In-N-Out is the real deal.  And given the mixed press assessment of the Harley-Davidson 2013-model year bikes (little to stimulate excitement other than a new paint scheme), H-D dealers could learn something on the customer service front by modeling the cashiers at In-N-Out.

Photo taken by author and courtesy of In-N-Out.

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Interbrands Ranking of the Best Global Brands

Brand impact.  That’s what H-D desires.

Trust and customer loyalty are the words that matter most in today’s economic market place.

Let’s recap the various statements made by CEO, Keith Wandell on the Harley-Davidson brand.  I found it interesting and thought you might too:

October 2009 — “As our announcement regarding Buell and MV Agusta indicates, we are moving with the speed and decisiveness required to bring our business strategy to life,” said Wandell.  “The fact is we must focus both our effort and our investment on the Harley-Davidson brand, as we believe this provides an optimal path to sustained, meaningful, long-term growth.”

January 2010 — “Focusing our investment behind the uniquely strong Harley-Davidson brand provides the most attractive path to sustained, long-term growth,” Wandell said. “We also expect to achieve substantial gains in the efficiency of our operations through continuous improvement.”

April 2010 — “Throughout the past 16 months we have taken a number of actions to address the immediate challenges and establish a bold, clear direction that will maximize our opportunities going forward,” said Wandell. “We have come a long way in a short amount of time, and I could not feel better about the progress we have made and where we are headed.”

July 2010 — “Despite the decline in second-quarter retail motorcycle sales, we believe interest in the Harley-Davidson brand remains strong among riders of all generations. In fact, Harley-Davidson is the U.S. market share leader of on-road motorcycles among young adults. We will continue to focus our resources on expanding the global reach of the brand and developing new products that will reach even more riders going forward,” Wandell said. “I would like to thank our employees for their continued hard work and support of our strategy.”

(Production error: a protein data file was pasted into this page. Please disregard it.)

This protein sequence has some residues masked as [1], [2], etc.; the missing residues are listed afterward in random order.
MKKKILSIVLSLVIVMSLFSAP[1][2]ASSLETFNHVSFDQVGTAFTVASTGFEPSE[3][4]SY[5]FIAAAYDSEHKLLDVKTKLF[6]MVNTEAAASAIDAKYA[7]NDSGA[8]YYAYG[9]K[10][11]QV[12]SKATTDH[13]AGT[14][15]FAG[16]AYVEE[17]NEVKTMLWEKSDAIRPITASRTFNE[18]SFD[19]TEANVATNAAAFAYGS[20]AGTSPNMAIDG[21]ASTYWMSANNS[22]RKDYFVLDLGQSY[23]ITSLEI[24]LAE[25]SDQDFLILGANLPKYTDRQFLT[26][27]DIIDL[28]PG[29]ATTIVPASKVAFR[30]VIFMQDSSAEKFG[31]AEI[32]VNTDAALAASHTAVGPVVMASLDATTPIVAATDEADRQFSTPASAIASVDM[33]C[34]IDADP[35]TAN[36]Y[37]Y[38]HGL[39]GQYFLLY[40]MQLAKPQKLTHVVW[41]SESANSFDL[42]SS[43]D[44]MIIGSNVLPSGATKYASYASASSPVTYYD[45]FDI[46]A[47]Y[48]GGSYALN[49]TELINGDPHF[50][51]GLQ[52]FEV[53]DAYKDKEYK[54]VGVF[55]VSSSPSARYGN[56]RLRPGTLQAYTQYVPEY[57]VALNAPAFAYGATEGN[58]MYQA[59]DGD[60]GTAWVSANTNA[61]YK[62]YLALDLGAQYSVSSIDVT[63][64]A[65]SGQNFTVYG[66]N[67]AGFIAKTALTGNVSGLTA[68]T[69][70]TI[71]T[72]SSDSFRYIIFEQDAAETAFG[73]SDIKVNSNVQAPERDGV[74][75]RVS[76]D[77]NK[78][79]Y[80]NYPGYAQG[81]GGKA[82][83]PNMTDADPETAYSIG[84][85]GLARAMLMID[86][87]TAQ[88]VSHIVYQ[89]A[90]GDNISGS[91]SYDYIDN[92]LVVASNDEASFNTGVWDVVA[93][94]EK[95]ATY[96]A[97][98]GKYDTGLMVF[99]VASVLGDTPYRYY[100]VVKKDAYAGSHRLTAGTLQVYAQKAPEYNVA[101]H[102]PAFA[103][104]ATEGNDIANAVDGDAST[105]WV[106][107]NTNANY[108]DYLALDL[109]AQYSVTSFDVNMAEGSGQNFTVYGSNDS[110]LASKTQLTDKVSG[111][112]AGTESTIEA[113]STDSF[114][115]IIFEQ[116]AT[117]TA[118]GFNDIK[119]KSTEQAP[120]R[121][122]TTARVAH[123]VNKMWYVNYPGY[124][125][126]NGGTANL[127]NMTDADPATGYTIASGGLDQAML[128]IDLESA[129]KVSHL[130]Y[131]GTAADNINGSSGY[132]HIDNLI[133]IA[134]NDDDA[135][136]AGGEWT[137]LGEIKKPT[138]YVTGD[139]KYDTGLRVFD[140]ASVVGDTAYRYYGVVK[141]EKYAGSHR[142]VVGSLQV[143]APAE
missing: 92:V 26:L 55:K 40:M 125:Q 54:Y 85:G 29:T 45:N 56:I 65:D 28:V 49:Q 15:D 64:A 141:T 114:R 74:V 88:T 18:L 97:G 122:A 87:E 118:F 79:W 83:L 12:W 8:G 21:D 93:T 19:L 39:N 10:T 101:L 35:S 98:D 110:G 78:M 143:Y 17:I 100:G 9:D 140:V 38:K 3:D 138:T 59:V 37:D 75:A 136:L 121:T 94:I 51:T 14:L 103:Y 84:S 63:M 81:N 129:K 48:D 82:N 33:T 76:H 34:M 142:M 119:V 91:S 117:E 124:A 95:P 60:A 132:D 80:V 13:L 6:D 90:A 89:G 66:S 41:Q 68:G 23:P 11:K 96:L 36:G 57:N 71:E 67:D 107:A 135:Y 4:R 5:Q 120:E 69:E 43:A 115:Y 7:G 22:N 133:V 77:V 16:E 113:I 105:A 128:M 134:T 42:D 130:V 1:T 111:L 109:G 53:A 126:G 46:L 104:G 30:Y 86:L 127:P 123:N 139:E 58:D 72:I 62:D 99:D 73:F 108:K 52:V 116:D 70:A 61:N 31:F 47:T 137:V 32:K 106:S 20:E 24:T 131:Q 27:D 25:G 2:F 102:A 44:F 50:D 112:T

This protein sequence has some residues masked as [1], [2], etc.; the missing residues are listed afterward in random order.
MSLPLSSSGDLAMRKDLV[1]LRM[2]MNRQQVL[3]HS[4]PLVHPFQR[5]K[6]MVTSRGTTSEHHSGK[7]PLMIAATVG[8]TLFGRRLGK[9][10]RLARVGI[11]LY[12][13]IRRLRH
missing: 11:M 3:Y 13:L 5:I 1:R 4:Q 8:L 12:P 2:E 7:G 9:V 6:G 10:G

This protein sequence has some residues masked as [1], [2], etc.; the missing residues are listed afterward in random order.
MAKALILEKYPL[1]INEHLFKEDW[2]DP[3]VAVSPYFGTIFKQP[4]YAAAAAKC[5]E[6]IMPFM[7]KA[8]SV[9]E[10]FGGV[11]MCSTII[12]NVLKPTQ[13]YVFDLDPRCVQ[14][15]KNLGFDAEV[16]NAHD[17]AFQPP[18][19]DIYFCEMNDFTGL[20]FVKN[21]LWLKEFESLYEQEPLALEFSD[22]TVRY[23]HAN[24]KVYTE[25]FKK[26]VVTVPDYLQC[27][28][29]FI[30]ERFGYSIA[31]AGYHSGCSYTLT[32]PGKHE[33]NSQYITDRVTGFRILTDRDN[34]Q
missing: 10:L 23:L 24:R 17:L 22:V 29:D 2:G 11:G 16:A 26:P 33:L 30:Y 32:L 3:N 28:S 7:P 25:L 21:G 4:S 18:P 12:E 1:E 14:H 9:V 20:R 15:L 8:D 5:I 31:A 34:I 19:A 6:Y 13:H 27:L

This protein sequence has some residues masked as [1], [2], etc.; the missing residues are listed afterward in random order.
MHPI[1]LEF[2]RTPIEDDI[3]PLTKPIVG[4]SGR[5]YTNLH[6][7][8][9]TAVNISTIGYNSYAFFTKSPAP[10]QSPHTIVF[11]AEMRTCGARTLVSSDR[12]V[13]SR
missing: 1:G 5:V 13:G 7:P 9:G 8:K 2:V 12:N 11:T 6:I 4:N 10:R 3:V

How’s all that brand focus working out Mr. Wandell?  Check it out.  According to Interbrands 11th annual ranking of the “Best Global Brands,” Harley-Davidson (#98) saw a decline of 24% in brand value!! For the first time ever, it nearly fell OFF the top 100 list of global brands.

Quick to provide an “interpretation” and point out their view of the pitfalls of Interbrands ranking system – Harley-Davidson spokesman Bob Klien stated“Given the financial focus of the Interbrand rankings, the results aren’t really all that surprising,” and then went on to say “It’s to be expected given the economy and the effect it’s had on the motorcycle industry and Harley-Davidson.”

Not that surprising.  Huh?  If it’s a financial focus let’s contrast the H-D brand with the auto industry which has had a difficult time in this economy too.  Mercedes Benz (#12) and BMW (#15) were able to sustain and build their value through innovative design and a focus on delivering premium value vehicles with luxury features. Award-winning products like the Q5 helped Audi (#63) lead industry growth this year with a 9% increase in its brand value.  Even the media’s preoccupation with the Toyota (#11) recall which caused the brand to lose -16% of its brand value was handled in a way that it out performed H-D!

What about other luxury brands?  Even with the economic downturn, luxury brands Cartier (#77), Armani (#95), Louis Vuitton (#16), Gucci (#44), Tiffany & Co (#76) and Hermes (#69) all saw the value of their brands increase in 2010 by continuing to invest in their heritage and legendary status. Outstanding customer service and a focus on unique in-store and online experiences allowed them to stay strong, even while consumers cut back spending.

Interbrand publishes the ranking of the top 100 brands based on a unique methodology analyzing the many ways a brand touches and benefits an organization, from attracting top talent to delivering on customer expectations. Three key aspects contribute to a brand’s value; the financial performance of the branded products or services, the role of brand in the purchase decision process and the strength of the brand to continue to secure earnings for the company.

The Harley-Davidson brand investment does not seem to be working.  Now what?

Photo courtesy of Interbrands.